As I was growing up — in the age of MySpace, LiveJournal, Yahoo IM Chats, and flip phones — my parent and teachers continually told me to be cautious about what I share on the internet. They said that anything I posted online would be there forever, and that it could be shared with anyone without my consent. They weren’t wrong — online harassment and stalking are very real issues. But boundaries and internet safety aside, it was a strange concept to introduce. I was told as a 13 year old that what I shared online in 2006 could impact my career prospects in 10, 20, 30 years.
Perhaps they were right to warn me. It’s so bizarre that the internet saves traces of past lives I hardly even remember. I still can’t figure out how to delete that Twitter I abandoned five years ago, or if my MySpace messages still exist somewhere. These former selves — the angsty teenager, the naïve college freshman — reappear as ghosts out of the technological void, threatening to ruin any facade of professionalism I can fake.
But in what ways does this pressure to remain untarnished and palatable limit self-expression? If we face extraordinarily high consequences for letting out emotions online, for having 2D proof of partying, for posting controversial art or political views, for exploring our bodies, sexualities, or identities on an open forum, what are we losing?
The nature of the data that can shatter that facade is what concerns me. Stigma emanates from displays of too much emotion, too much radicalism, too much exploration of issues surrounding one’s race, gender, or sexuality, and from too many images of one’s self. Even sharing taboo personal experiences or spreading bad art, poetry, or writing can leave a mark. All of this data is racialized and gendered. Even what is considered bad art, or what is seen as a post with an embarrassing amount of emotion, is intimately linked to understandings that what is respectable, acceptable, and professional is the norms of whiteness, cis-ness, manhood, middle-class standards, and neurotypicality. Airing political views that question the dominating centrality of this norm becomes too radical to be acceptable. What’s really stigmatized is identifying too heavily with being a woman and/or gender nonconforming, being a person of color, and with engaging in movements to end systemic oppression.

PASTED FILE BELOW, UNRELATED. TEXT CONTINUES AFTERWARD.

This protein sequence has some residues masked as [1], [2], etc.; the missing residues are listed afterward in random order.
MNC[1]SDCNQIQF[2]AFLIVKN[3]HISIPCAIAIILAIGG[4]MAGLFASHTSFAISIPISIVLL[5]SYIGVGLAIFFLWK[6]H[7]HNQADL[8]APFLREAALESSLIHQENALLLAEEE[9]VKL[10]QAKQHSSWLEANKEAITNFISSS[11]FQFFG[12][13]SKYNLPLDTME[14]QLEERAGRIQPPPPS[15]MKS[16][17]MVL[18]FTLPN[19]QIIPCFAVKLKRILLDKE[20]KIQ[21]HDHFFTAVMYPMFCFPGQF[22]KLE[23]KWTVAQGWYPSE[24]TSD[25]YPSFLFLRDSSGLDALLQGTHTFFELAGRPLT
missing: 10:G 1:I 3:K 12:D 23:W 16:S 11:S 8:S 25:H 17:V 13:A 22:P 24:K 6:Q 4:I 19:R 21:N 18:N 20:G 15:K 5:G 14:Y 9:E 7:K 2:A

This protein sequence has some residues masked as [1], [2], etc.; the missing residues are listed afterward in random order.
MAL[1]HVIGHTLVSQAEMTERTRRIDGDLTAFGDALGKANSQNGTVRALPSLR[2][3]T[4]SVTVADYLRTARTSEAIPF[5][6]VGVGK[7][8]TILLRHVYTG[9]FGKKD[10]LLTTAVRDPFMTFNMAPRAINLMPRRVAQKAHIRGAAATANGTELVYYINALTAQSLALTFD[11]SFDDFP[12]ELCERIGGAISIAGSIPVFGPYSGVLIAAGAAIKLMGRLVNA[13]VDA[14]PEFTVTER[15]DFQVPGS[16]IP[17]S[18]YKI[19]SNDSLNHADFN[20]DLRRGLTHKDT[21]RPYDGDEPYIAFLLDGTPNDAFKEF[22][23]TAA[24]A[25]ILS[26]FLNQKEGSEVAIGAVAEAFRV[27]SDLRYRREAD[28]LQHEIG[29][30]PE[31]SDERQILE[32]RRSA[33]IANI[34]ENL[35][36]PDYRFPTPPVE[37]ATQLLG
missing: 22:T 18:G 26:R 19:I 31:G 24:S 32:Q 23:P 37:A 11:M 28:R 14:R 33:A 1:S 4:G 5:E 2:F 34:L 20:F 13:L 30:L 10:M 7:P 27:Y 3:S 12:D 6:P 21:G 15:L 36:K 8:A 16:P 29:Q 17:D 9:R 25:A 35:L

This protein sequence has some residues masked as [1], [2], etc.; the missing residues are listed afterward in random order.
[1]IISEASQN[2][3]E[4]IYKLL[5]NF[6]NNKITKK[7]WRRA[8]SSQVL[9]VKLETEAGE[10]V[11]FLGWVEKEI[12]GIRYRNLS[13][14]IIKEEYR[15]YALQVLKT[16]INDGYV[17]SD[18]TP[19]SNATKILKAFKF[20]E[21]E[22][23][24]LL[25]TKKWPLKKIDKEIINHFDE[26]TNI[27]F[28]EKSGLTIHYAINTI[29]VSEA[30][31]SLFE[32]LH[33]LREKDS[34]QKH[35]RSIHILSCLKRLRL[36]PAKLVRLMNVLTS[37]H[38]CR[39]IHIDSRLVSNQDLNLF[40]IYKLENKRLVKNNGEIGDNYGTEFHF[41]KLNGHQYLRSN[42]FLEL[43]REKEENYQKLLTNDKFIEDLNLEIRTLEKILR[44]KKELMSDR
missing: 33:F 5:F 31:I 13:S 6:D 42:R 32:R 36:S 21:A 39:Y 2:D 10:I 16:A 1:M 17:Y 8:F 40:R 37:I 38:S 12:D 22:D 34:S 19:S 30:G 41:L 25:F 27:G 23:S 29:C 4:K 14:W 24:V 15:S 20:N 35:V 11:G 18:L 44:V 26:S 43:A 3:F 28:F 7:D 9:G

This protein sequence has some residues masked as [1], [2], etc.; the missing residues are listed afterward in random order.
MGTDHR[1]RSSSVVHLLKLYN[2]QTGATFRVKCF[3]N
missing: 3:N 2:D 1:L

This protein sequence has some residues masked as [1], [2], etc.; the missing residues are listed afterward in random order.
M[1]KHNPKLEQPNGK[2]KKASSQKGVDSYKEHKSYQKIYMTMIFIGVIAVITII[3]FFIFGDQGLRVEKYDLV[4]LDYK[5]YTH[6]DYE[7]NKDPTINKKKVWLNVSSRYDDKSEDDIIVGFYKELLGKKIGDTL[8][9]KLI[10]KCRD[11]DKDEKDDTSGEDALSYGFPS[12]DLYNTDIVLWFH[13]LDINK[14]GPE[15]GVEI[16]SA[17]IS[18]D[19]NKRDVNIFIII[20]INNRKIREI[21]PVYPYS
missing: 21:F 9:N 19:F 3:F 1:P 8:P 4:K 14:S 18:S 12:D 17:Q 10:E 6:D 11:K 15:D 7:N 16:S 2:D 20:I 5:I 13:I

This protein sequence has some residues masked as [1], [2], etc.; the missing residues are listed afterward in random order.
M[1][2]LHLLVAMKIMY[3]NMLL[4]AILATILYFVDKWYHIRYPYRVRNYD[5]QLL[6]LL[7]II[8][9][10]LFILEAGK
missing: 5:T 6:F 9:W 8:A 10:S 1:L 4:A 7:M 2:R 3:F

How does this function online? I have a theory. In my department at UCLA, we spend a lot of time using Michel Foucault‘s ideas (though I do have a lot of problems with him). One of his particularly well-known concepts is the that of the panopticon: originally a prison designed so that the inmates cannot see if the guards are watching, it is now part of Foucault’s theory that social control is exerted onto subjects when we learn to behave as if we are being watched. This process works to make subjects internalize society’s gaze and discipline our behaviour.
And isn’t that how the internet has been made for women, girls, and people of gender-nonconforming identities? We are continually pressured to edit ourselves for fear that a future employer, grad school admissions board member, or whoever else decides to investigate our online catalogue will happen across that digital data one day.
Some extent of this self-editing is understandable. Many of us want an inhabitable internet, where we will not usually be subject to postings of whatever we deem inappropriate. Some argue that this policing keeps things civil. I don’t want to cry out about loss of right to free speech — speech has consequences and that is frequently a good thing. But it is also our job as a society to debate when it isn’t a good thing.
The terrain of the internet matters. It is a tool that people can use to spread creative thought. To find community. To begin movements. To create connections and explore our interests. While it isn’t a utopia, there is still as much potential as we as a community want to create.
Through that tool I can see people pushing back against social restrictions. They’re speaking out about their experiences and sharing their creativity. Writers on Fem who courageously share their personal writing with a broad audience come to mind. I can also see people navigating the terrain as best they can, strategically hiding parts of themselves so that they can keep their job or get into that program. Some Fem writers have taken down their articles while they go through application processes. While it’s not an easy choice to take your name off of the material you worked hard to produce, it’s a move towards survival and success that I can respect.
We need to keep critically examining the functions of the internet’s memory. We need to keep asking the question: as the panopticon of surveillance surrounds us, where is the space for self expression and experimentation?